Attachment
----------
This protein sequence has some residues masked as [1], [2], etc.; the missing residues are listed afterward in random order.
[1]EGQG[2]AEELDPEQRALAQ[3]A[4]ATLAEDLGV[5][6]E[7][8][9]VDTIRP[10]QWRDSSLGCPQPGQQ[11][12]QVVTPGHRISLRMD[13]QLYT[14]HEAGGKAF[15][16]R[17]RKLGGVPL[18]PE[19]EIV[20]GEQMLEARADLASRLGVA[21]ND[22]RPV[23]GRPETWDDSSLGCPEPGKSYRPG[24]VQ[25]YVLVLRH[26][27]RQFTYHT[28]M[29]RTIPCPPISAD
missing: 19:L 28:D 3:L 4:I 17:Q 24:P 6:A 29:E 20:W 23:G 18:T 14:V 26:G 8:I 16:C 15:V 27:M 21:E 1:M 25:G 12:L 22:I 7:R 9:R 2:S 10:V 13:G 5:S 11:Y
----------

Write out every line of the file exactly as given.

This protein sequence has some residues masked as [1], [2], etc.; the missing residues are listed afterward in random order.
[1]EGQG[2]AEELDPEQRALAQ[3]A[4]ATLAEDLGV[5][6]E[7][8][9]VDTIRP[10]QWRDSSLGCPQPGQQ[11][12]QVVTPGHRISLRMD[13]QLYT[14]HEAGGKAF[15][16]R[17]RKLGGVPL[18]PE[19]EIV[20]GEQMLEARADLASRLGVA[21]ND[22]RPV[23]GRPETWDDSSLGCPEPGKSYRPG[24]VQ[25]YVLVLRH[26][27]RQFTYHT[28]M[29]RTIPCPPISAD
missing: 19:L 28:D 3:L 4:I 17:Q 24:P 6:A 29:E 20:W 23:G 18:T 14:V 26:G 8:I 16:C 15:V 27:M 21:E 1:M 25:G 12:L 22:I 7:R 9:R 2:S 10:V 13:G 5:S 11:Y